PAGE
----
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A.N. Whitlock, D.S. Rice; The Mouse as a Predictive Model for Novel Ocular Hypotensive Targets . Invest. Ophthalmol. Vis. Sci. 2006;47(13):411.
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© ARVO (1962-2015); The Authors (2016-present)
Mice have not been widely used for studying intraocular pressure (IOP) mainly due to the technical difficulty of working with this small species in this area. However, advancements in measuring mouse IOP in a high–throughput manner and gene knockout technology make this species ideal for the identification of novel genes regulating IOP. We are examining the physiology of 5,000 different lines of knockout mice representing pharmacologically tractable targets. The goals of this study were to determine if IOP in mice responds to pharmacological agents used in clinical settings (benchmarking) and to determine whether the baseline IOP in specific gene knockouts is altered.
C57BL/6 mice or C57BL/6.129 hybrid mice were used for IOP studies. IOP was measured in anesthetized mice by micro–needle cannulation of the anterior chamber. Effects of brimonidine, timolol, acetazolamide, latanoprost, or Y–27632 (a known rho–associated coiled–coil forming kinase (ROCK) inhibitor) on baseline IOP were measured in wild type mice. Mice deficient in rho–associated coiled–coil forming kinase 2 (ROCK2) were generated from Omnibank, a sequence–tagged gene–trap library of >270,000 mouse embryonic stem cell clones. The baseline IOP of mice lacking ROCK2 was compared to their wild type controls.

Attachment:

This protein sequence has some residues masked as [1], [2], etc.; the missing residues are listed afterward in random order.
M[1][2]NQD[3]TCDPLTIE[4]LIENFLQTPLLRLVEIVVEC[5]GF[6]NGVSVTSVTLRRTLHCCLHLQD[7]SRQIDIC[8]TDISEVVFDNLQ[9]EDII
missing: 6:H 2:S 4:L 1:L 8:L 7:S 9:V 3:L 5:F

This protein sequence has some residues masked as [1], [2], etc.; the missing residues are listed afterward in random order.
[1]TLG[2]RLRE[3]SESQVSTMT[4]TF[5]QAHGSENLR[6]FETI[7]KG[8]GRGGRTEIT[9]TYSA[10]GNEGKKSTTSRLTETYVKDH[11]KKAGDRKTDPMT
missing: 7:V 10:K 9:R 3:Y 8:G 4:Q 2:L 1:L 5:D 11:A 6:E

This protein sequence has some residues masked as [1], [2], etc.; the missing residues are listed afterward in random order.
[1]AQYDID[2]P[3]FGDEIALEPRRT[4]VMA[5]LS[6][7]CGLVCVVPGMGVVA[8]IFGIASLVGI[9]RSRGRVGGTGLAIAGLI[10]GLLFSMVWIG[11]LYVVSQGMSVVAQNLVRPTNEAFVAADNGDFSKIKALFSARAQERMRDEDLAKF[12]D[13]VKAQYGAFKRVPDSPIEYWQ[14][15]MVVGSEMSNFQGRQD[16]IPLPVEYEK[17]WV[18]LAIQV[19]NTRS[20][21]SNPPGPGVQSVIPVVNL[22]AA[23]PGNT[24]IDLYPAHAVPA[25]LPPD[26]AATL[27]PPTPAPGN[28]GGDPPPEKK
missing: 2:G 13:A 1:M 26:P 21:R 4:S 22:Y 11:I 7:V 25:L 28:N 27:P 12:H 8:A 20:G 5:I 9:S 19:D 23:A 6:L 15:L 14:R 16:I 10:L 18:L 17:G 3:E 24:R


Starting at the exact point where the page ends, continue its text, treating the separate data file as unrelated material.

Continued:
The mean IOP of the C57BL/6.129 hybrid mice was 11.67 mm Hg (n = 1,132). Treatment of these mice with brimonidine, timolol, acetazolamide, latanoprost, or Y–27632 resulted in a significant reduction in IOP. Mice deficient in ROCK2 also exhibited an IOP decrease of 2.38 mm Hg, comparable to that observed with the pharmacological inhibitor Y–27632 (mean delta IOP = 1.6 mm Hg).
Pharmacological benchmarking demonstrates that wild type mice respond to known ocular hypotensive agents and are an ideal model for studying mechanisms regulating IOP. This suggests that mice with specific gene deletions can be used to identify novel therapeutic targets for treating ocular hypertension.
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